XynC is the second GH 5 xylanase to be structurally studied. Recently, the high resolution crystallographic structure of XynC has been determined resulting from a collaborative effort involving the principal investigator, a student researcher, David Godwin, from Winthrop University and Dr. Franz St. John at the University of Maryland. Samples of recombinant protein were produced, purified and crystallized at Winthrop and then sent to the University of Maryland for crystallographic data collection. Diffraction data were collected on protein crystals using an x-ray source at the University of Maryland as well a portion of their time on a beamline at the Stanford Synchrotron Radiation Laboratory. These data were then analyzed by the principal investigator and the structure of the protein was solved to 1.8Å with molecular replacement techniques (Figure 2). The resulting structure has allowed for subsequent rapid determination of the structure of the enzyme in complex with a variety of oligoxylosides, oligomeric glucuronoxylosides and glucuronic acid moieties. Unfortunately, the electron densities of the oligosaccharides were unable to be resolved; most likely due to molecular motion and/or incomplete occupancy of the ligands in the active site. The structure of the enzyme in complex with glucuronic acid was able to be determined to 2.8Å with a clear density present for the pyranose ring. This structure provides direct evidence for the observed specificity of the enzyme and serves as the basis for the rationale of the current proposal.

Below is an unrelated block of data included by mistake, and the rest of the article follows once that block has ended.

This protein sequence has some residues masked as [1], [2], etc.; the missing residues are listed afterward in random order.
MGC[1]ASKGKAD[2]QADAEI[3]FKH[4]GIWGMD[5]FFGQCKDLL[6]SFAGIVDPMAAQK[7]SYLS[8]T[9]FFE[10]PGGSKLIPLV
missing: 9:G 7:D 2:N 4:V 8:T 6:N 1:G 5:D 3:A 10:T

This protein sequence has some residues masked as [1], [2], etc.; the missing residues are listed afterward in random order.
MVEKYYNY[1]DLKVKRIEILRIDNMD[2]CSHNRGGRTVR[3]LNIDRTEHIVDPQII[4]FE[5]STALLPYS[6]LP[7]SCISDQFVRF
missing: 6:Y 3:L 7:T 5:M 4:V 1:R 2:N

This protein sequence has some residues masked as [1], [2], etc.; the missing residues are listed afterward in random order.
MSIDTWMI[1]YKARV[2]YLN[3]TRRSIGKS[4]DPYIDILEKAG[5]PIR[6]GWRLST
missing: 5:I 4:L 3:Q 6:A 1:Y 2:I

X-ray crystallographic structure of B. subtilis XynC at 1.8Å resolution. The model is colored such that alpha helices are purple and beta strands are colored yellow. The model on the right is a 90 degree rotation of the figure on the left. The active site cleft is indicated by the arrow.